With the upcoming midterm elections likely serving as a referendum on presidential job performance, a lot of attention will be focused on Joe Biden’s approval ratings. They started out higher than what Donald Trump ever achieved, and have changed very little. FiveThirtyEight’s weighted-and-adjusted polling averages had Biden’s approval rating at 53 percent right after Inauguration Day, and they are at 52.9 percent today.
Washington Post political reporter Dave Weigel thinks the key to Biden’s steady popularity could be the low profile he has assumed — relatively low, that is, compared the Sun King standards set by his predecessors, particularly the most immediate one. It continues the approach Biden followed on the 2020 campaign trail, as Weigel notes:
The president has been less visible, and spoken less in public, than any of his immediate predecessors. The light touch has led to unsubstantiated conservative accusations of presidential dementia and questions about who’s “really in charge” of the country; it has fueled some anger on the left while leaving Biden with higher approval ratings among Democrats than Trump tended to hold with Republicans. The president has seen no real drop in his approval rating, no grass-roots organizing against his agenda, and nearly zero appearances in Republican advertising.
Making himself less of a target than is usually the case, combined with pushing through highly popular legislation that showers many voters with material benefits, you can see why he has to some extent flummoxed Republicans. But it should be noted that the GOP has its own problems that are only partially about Biden. Most obviously, they are distracted by internal recriminations over Trump’s extended election coup effort. A new study of Trump supporters from Democracy Corps, however, suggests they are generally in a funk:
The Trump loyalists and Trump-aligned were angry, but also despondent, feeling powerless and uncertain they will become more involved in politics;
Trump’s base saw Biden, as a white man, as not threatening, controlled by others, unlike Obama who represented everything Tea Party-Republicans were determined to fight;
Even Trump’s base is curious about the extent to which they benefit from the American Rescue Plan (ARP) and Biden’s signature program, compared to Obamacare that they viewed as a new entitlement for Blacks and immigrants that must be stopped.
While Republicans aren’t mobilizing against Biden, they still really don’t like him or what he’s doing. The most striking thing about Biden’s approval ratings is the degree of partisan polarization. It’s off the charts, according to Gallup data. When I wrote about this a couple of months ago, the partisan gap in Biden job approval was a record 87 percent (98 percent approval among Democrats, 11 percent among Republicans). The March Gallup numbers put the gap at 86 percent (94 percent approval among Democrats, and 8 percent among Republicans). These are more extreme splits than we saw under the exceptionally polarizing Trump, and they make the partisan atmosphere under George W. Bush and Barack Obama look like Edens of consensus. (Yes, self-identified independents give Biden a temperate 50 percent approval rating, but the majority of these voters are functionally partisan, so this number is likely an averaging of similar extremes).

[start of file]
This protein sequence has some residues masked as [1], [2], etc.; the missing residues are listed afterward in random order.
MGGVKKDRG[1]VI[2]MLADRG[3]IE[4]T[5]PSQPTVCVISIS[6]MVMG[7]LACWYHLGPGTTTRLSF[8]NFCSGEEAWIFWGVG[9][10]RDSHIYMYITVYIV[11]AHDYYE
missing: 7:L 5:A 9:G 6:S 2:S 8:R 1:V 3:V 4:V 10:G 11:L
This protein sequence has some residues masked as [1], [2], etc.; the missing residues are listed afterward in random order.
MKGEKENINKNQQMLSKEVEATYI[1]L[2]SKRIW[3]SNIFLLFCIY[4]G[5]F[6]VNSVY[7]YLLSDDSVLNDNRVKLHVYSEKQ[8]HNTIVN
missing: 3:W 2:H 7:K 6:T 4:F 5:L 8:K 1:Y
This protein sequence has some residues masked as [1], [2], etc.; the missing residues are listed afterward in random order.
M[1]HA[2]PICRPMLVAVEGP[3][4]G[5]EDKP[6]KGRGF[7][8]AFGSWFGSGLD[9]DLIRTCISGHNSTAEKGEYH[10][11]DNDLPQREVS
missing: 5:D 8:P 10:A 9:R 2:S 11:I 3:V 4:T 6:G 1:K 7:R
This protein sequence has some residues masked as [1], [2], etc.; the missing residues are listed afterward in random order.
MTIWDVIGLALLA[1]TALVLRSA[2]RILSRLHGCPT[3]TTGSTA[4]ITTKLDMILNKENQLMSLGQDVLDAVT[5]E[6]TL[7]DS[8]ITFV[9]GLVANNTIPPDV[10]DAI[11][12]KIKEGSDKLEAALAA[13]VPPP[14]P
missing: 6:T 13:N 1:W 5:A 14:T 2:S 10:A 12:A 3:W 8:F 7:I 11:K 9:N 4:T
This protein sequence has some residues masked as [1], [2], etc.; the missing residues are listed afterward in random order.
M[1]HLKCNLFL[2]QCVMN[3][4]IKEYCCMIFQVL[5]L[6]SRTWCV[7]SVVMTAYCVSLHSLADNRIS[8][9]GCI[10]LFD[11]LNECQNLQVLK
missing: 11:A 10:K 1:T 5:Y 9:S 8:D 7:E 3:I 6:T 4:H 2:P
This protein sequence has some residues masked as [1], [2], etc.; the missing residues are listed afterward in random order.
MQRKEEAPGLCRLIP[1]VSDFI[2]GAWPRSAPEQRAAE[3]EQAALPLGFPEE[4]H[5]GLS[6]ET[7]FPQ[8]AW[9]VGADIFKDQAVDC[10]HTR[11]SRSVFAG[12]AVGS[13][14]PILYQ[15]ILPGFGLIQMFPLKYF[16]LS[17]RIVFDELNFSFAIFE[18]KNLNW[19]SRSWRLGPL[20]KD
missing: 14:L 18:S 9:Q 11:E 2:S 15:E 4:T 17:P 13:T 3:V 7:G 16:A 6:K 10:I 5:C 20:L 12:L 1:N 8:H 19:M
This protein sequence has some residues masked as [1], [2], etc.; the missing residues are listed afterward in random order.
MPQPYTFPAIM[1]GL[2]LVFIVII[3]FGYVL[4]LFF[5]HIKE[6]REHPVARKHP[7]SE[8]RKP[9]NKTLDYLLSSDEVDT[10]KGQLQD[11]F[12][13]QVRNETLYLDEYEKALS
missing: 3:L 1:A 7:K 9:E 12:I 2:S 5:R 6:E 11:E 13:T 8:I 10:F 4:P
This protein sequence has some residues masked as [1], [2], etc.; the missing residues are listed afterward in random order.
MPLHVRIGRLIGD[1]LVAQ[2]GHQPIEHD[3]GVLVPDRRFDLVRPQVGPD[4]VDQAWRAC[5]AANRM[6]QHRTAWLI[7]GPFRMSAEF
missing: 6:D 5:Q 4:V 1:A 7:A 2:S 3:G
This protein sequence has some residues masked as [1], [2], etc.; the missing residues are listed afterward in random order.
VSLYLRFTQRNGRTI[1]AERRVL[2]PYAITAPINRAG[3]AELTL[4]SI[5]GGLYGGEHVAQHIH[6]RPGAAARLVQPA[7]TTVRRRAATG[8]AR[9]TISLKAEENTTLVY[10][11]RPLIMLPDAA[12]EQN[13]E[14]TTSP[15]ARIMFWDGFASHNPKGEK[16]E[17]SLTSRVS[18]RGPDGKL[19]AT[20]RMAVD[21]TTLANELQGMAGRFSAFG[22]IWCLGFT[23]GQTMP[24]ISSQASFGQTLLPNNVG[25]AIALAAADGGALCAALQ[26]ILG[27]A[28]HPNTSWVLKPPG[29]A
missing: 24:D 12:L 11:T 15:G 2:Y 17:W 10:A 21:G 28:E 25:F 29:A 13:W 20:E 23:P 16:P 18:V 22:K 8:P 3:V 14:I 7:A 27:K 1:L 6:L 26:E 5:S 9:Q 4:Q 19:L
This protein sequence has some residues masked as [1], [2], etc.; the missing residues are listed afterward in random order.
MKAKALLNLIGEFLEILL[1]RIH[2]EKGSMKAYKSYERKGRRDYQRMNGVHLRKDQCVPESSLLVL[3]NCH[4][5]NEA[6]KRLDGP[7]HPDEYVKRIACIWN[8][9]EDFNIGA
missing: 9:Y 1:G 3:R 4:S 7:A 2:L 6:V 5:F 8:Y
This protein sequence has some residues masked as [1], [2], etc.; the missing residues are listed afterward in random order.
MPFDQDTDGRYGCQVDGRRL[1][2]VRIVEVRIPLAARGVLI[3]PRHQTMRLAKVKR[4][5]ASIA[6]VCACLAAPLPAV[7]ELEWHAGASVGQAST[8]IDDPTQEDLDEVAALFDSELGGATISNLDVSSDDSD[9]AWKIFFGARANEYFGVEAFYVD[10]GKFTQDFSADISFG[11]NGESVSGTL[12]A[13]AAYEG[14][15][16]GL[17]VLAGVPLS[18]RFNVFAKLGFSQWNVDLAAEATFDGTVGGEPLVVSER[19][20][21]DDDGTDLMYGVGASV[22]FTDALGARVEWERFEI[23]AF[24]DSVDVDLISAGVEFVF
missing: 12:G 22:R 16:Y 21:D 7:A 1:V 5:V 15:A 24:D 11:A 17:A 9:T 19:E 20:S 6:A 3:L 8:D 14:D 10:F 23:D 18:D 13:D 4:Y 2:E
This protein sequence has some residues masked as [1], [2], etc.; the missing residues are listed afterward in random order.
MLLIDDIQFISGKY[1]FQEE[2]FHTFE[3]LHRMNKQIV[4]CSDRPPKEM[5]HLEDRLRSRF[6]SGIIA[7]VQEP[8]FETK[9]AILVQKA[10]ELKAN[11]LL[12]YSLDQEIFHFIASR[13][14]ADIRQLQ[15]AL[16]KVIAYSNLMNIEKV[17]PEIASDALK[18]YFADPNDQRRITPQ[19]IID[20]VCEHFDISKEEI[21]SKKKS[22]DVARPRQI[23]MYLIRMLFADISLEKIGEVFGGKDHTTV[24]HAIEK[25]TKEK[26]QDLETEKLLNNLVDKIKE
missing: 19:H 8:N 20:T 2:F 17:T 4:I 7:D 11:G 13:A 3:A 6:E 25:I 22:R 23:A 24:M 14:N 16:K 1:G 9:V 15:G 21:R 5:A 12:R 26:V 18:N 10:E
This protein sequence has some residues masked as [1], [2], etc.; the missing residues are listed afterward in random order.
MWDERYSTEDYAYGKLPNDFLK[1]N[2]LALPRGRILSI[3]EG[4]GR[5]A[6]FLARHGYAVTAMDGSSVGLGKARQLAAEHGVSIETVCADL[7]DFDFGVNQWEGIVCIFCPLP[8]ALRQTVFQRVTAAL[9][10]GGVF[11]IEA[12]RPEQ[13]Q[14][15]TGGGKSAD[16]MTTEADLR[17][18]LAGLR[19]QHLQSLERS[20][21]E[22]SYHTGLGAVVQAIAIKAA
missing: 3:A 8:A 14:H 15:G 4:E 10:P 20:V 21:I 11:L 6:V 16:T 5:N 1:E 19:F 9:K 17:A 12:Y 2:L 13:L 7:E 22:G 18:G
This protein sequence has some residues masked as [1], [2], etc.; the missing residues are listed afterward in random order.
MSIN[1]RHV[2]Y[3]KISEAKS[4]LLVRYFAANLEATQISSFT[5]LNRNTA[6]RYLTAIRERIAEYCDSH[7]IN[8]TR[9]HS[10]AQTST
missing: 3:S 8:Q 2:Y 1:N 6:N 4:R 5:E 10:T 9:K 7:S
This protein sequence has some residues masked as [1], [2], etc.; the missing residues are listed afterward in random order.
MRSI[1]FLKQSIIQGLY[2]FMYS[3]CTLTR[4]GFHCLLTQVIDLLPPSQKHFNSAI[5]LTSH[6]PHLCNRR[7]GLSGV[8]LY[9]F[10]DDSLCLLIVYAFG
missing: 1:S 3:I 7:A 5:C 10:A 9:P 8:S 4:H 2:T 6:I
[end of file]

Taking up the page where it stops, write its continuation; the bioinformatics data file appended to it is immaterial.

Put it all together and what we could be seeing is a president who has managed to maintain strong popularity in his own party without energizing the opposition, and that’s a good thing. But ultimately, Biden’s strength in both Congress and in the country depends heavily on almost monolithic support from Democrats. If he has to choose between keeping Democrats happy and persuading Republicans he’s not so bad, the former is more important, given the realities of what it takes to pass legislation in Congress. If he can do that while maintaining the kind of low profile that minimizes GOP hate-rage, that’s even better.
Beyond how much legislation he can get enacted without Republican support, the big question about Biden’s popularity is whether it will be enough to sustain his party in what could be a difficult midterm election. It’s worth looking at the internals of one recent job approval survey:
The good news here for Democrats is that Biden is doing well in categories of voters (e.g., college-educated voters and seniors) who tend to turn out disproportionately well in midterms. The not-so-good realization is that the 2020 polling errors that led to an over-optimistic assessment of Biden and his party’s performance last fall have not yet been figured out or addressed. If you want to put a mental thumb on the scales to erode some of the relatively good polling news for Democrats, nobody’s going to tell you it’s crazy.